A ‘dugout’ made from planks

A fibreglass ‘dugout'

Back in town Franco fancied a coffee. Although Brazil is a huge coffee producer and supermarkets sell nice tasting ground coffee, finding a shop that makes a decent brew in a small town is a challenge. Some street vendors specialise in coffee, they have a trolley with a dozen flasks but it doesn't taste good and is probably instant. The cake shop didn't do coffee but K-Burger opposite had an expresso machine. We walked in and were welcomed in English by a very fair blue-eyed man, the owner. We guessed he must be German and had recently moved to Brazil. We were wrong, his family had been here for generations and he was as Brazilian as they come. The expresso machine wasn't switched on and our expresso order caused a certain amount of consternation among the staff. "Are you sure you don't want the flask coffee instead?" they pleaded. "No, no," we insisted. In the end the machine failed to work so we got a refund. We did go back there for lunch. 'Comida a kilo' (food by the kilo) is a popular and cheap way of eating at lunchtime. Restaurants lay on a buffet that generally includes several types of salad, meats and sauces, you only pay for what you eat, usually around £2 for a decent plateful. K-Burger didn't seem to be selling many burgers but their buffet was in demand.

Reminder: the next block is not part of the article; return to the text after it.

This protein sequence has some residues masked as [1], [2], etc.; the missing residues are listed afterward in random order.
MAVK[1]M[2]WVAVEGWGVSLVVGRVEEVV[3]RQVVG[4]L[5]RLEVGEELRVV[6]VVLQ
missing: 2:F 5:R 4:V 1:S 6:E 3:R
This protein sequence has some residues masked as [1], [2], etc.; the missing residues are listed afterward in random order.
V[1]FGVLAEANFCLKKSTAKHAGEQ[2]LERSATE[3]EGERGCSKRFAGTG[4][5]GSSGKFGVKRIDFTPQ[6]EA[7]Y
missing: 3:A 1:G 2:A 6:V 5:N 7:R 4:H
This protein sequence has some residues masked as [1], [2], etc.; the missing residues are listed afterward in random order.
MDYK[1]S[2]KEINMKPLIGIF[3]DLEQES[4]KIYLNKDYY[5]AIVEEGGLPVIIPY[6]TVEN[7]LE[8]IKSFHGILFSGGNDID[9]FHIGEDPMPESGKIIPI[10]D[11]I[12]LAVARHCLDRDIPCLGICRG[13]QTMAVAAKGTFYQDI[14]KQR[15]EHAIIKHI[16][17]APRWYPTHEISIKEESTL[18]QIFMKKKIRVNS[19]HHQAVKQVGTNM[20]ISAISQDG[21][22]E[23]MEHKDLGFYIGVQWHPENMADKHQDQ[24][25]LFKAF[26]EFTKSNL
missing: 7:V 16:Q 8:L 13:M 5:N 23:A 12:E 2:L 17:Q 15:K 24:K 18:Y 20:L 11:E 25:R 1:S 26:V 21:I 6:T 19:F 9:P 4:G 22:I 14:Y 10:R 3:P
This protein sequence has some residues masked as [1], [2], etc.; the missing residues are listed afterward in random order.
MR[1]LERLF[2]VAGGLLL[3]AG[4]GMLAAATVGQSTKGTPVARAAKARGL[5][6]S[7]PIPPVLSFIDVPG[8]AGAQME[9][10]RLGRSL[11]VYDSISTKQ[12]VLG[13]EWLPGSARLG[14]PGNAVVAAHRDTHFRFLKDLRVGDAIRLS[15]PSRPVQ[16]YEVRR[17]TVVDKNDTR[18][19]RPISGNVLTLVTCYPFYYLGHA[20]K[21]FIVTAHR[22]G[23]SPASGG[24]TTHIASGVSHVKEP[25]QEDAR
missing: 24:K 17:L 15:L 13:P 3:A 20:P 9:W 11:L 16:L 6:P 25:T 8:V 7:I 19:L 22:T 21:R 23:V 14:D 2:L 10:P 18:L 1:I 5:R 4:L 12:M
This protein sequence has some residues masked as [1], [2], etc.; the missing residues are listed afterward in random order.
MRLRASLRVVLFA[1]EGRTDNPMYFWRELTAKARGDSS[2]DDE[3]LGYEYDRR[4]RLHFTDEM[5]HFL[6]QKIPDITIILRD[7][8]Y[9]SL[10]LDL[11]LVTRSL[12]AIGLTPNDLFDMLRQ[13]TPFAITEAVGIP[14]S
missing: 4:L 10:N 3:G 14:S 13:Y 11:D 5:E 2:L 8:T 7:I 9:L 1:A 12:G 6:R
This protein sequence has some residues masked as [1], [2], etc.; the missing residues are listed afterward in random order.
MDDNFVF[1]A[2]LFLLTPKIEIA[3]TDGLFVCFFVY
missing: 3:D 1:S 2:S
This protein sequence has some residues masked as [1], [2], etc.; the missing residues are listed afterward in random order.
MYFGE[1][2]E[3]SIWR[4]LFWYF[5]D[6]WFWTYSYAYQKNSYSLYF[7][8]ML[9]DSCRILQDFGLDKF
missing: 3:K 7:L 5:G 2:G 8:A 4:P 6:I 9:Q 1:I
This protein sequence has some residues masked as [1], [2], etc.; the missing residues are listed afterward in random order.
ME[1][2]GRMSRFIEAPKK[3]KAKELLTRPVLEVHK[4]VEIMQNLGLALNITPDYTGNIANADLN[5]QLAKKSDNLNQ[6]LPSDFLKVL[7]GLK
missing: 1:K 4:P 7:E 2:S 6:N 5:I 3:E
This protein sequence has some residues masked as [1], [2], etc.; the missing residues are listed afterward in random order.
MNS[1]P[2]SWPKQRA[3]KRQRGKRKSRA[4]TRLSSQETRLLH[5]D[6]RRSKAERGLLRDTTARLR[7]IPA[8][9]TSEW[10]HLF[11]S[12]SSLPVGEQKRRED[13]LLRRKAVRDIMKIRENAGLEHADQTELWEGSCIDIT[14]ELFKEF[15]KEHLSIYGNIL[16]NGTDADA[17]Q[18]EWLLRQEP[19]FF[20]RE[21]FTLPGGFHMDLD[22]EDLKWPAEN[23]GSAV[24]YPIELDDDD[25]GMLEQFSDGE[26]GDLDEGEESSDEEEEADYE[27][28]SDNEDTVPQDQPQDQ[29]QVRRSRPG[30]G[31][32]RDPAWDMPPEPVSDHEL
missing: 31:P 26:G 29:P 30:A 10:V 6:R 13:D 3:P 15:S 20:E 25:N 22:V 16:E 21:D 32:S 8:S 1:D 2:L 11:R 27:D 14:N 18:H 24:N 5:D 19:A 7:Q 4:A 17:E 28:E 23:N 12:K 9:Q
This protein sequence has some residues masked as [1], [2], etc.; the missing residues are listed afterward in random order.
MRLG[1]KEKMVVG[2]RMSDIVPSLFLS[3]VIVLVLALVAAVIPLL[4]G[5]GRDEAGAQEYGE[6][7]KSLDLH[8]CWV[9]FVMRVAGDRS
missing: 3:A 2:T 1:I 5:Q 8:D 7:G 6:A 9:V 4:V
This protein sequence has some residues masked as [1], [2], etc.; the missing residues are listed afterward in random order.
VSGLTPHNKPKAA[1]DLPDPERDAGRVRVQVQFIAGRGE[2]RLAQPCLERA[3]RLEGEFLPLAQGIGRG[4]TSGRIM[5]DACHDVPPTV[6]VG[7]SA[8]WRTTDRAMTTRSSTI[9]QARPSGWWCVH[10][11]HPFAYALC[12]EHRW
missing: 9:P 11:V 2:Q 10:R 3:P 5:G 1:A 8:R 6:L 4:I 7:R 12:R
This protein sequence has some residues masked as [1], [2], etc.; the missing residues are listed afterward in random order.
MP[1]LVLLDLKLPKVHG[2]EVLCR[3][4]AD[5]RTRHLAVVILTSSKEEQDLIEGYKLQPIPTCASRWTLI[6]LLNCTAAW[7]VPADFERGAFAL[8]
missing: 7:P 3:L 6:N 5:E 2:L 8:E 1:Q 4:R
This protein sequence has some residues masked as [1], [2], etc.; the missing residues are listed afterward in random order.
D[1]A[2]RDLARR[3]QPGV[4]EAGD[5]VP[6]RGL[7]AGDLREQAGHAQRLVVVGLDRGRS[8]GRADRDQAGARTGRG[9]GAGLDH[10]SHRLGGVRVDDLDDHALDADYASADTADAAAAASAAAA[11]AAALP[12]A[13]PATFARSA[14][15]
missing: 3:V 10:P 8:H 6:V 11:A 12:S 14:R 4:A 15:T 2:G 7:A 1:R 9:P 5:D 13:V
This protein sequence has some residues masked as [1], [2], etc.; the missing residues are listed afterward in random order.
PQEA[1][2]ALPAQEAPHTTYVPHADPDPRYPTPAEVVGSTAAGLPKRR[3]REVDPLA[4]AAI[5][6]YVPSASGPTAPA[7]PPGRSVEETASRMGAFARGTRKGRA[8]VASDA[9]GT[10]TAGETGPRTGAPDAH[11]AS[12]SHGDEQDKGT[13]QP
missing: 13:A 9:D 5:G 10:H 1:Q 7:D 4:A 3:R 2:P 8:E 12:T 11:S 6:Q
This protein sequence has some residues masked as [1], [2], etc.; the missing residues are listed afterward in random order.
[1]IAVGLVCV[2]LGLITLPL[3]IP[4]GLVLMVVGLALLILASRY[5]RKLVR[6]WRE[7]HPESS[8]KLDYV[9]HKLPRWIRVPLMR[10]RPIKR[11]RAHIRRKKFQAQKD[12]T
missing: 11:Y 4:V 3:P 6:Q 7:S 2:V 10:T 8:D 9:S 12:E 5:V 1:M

We caught the really slow launch back. It was full of supplies for the hotels and restaurants with a few foreign backpacking tourists. While we were waiting to depart, a lady selling hair nicknacks came aboard, her eyes lit up when she saw me "I have just what you need" she thought, and dashed over to present me with a selection of hair clips. I bought a bag of hair ties for one Real and she was grateful. Someone who is grateful for selling 20 pence worth of stuff is having a really bad day.

Deliveries at Morro de Gamboa, the porters are wearing red T shirts

The local bus service

We got off at Morro de São Paulo where we found an ice-cream parlour, the best in Brazil so far. The owner studied ice-cream making in Italy and the cream he uses comes all the way from Argentina because the milk from Brazilian cows doesn't have enough cream.

The steep hill from the port

The main square

Best ice cream in Brazil (so far)

The ‘sail loft'